DESTINATION MOON: A History of the Lunar Orbiter Program
Langley-JPL Working Relations
[91] Langley began to work with the Jet Propulsion Laboratory in the establishment of the formal support activity which the Lunar Orbiter Program would require in order to fly the five authorized missions. Members of the Lunar Orbiter Project Office at the Langley center met with JPL officials during the spring of 1964. The vital service which the JPL-managed Deep Space Net, consisting of the Deep Space Instrumentation Facility (DSIF) and the Space [92] Flight Operations Facility (SFOF), would provide Langley was stated as "the acquisition, transmission, processing, display, and control of spacecraft tracking and communications information necessary to the support of flight projection mission requirements. These project requirements include navigation, scientific measurements, photography, spacecraft and mission control, and spacecraft performance monitoring."21

Eventually the JPL DSN support effort for Lunar Orbiter approached the level between 500 and 1,000 man-years of work. At the same time the tracking and data-acquisition facilities also served the Ranger, Mariner, and Surveyor programs. At first Langley experienced some difficulties in defining precisely what tasks JPL could perform for the program, but this was no fault of JPL. On the contrary, JPL, facing manpower shortages and a scarcity of computer time, managed to meet the needs of the Lunar Orbiter Program without causing and schedule slippages or launch delays.22

One of the key problems in establishing a coordinated working relationship between Langley and JPL was the [93] definition of the extent to which JPL should become involved in analytical work for Orbiter, involving such areas as trajectory design. Langley requested JPL to make a definitive study of the Lunar Orbiter tracking data requirements to parallel a similar one which Boeing was conducting. At the Lunar Orbiter Mission and Trajectory Analysis Meeting on April 15, JPL representatives suggested to Langley officials that Boeing send one or more men to undergo a familiarization and orientation period at the DSN facilities so that Boeing might know exactly what the facilities offered. Following this Boeing could erect its own computer facility to simulate the Space Flight Operations Facility, accomplish its own programming, and check out and integrate this set-up with that of JPL at SFOF.

The problem which Langley and Boeing had to work around was the shortage of computer time at the JP L facilities due, in part, to the needs of Surveyor. The familiarization and orientation period would involve approximately 20 man-years of work. More important, however., for JPL was the recognition that any direct and intimate involvement in trajectory design and related analyses would demand that JPL also become involved in spacecraft design, because much of the planning of software and trajectory design depended upon the design of the spacecraft's communications system. JPL, understandably, was not in a position [94] to commit manpower and computer time to such work for Langley, and it made this clear, in a memorandum to Floyd L. Thompson on April 2, 1964. Following the April 15 Trajectory Analysis Meeting Thompson notified Newell at NASA Headquarters of the JPL position.23 The JPL suggestion to educate Boeing men at its DSN facilities proved acceptable to Boeing and Langley.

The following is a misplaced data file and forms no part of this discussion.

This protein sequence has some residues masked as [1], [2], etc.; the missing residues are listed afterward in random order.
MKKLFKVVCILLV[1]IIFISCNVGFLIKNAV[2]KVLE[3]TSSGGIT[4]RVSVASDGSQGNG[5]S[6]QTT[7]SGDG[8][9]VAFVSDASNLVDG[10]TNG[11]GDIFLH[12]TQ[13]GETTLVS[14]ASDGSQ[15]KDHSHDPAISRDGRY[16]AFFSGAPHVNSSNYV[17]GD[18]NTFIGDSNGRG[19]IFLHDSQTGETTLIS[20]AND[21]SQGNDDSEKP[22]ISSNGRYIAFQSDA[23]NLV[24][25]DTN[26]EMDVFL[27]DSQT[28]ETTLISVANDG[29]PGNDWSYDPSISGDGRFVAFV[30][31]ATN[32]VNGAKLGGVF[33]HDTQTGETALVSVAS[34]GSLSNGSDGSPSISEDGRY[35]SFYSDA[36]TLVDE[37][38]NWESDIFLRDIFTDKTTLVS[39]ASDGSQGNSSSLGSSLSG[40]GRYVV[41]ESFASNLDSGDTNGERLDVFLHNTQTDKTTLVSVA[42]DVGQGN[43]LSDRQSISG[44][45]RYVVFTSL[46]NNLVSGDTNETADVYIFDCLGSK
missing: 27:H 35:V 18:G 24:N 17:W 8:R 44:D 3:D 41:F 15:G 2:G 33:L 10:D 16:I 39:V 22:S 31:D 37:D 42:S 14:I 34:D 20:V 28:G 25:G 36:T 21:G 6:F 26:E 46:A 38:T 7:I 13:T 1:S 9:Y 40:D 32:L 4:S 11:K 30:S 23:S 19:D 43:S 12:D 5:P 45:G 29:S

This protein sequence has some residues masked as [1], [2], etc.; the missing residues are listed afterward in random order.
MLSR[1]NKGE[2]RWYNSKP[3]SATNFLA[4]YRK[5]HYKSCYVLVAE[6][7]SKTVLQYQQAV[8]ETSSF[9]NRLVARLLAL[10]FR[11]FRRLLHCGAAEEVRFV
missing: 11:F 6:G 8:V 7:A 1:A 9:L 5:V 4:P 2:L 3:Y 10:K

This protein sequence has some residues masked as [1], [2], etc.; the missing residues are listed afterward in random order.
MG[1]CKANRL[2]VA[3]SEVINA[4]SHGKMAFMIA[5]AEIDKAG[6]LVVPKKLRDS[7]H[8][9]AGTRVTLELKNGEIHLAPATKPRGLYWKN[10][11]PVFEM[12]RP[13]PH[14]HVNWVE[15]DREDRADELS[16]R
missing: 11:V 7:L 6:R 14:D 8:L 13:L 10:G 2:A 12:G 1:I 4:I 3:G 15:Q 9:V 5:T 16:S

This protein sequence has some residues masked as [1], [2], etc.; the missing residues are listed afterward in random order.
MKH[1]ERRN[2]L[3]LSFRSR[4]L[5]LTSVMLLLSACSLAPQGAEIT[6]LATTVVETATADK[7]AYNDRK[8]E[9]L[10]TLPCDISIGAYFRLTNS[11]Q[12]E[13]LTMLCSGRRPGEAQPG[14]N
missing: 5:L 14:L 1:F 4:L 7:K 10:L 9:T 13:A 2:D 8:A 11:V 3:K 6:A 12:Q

In addition to meetings with JPL officials, Lunar Orbiter Project officials from Langley spent two days at the beginning of April with representatives from Boeing and OSSA at the Kennedy Space Center inspecting the facilities for Lunar Orbiter. They also briefed personnel there on the Orbiter requirements which KSC would have to meet. Scherer noted that the program needed new hangar facilities at Cape Kennedy if it wanted to avoid an undue burden on existing space.24

With most of the anticipated problems resolved, the Langley Research Center and the Boeing Company signed the Lunar Orbiter contract on April 16 and sent it to NASA Headquarters for final review. The total period of contract negotiations had been remarkably short and intense.[95] NASA and Boeing worked out an excellent implementation cycle for program activities while, simultaneously, Boeing supplied Langley and NASA Headquarters with very extensive supporting documentation, which detailed among other things the cost back-up data from the major subcontractors.

Scherer ascribed Boeing's excellent responsiveness during contract negotiations to the fact that NASA had predetermined the incentive features of the contract in the Request for Proposals. Moreover, the absence of a letter contract made it mandatory that negotiations be completed before actual work began, creating a sense of urgency for completing them as quickly as possible.25 Boeing's willingness to listen to and analyze NASA's requests paid off on May 7, 1964 when James E. Webb signed the document approving the Lunar Orbiter contract and making the program an official NASA commitment.

Lunar Orbiter was a second-generation spacecraft and the first new start in lunar exploration since the decision to attempt a manned lunar landing mission to the Moon. The program's objectives were straightforward: the implementation at the earliest possible date of simple, reliable engineering measurements to determine the soundness of the [96] spacecraft's design and the acquisition of scientific data about the Moon and its environment.26 This information would prove vital for the mission design activities of the Apollo Program. In every respect, therefore, the Lunar Orbiter Program must be viewed as a direct support activity in implementing the decision to land men on the Moon and return them safely to Earth.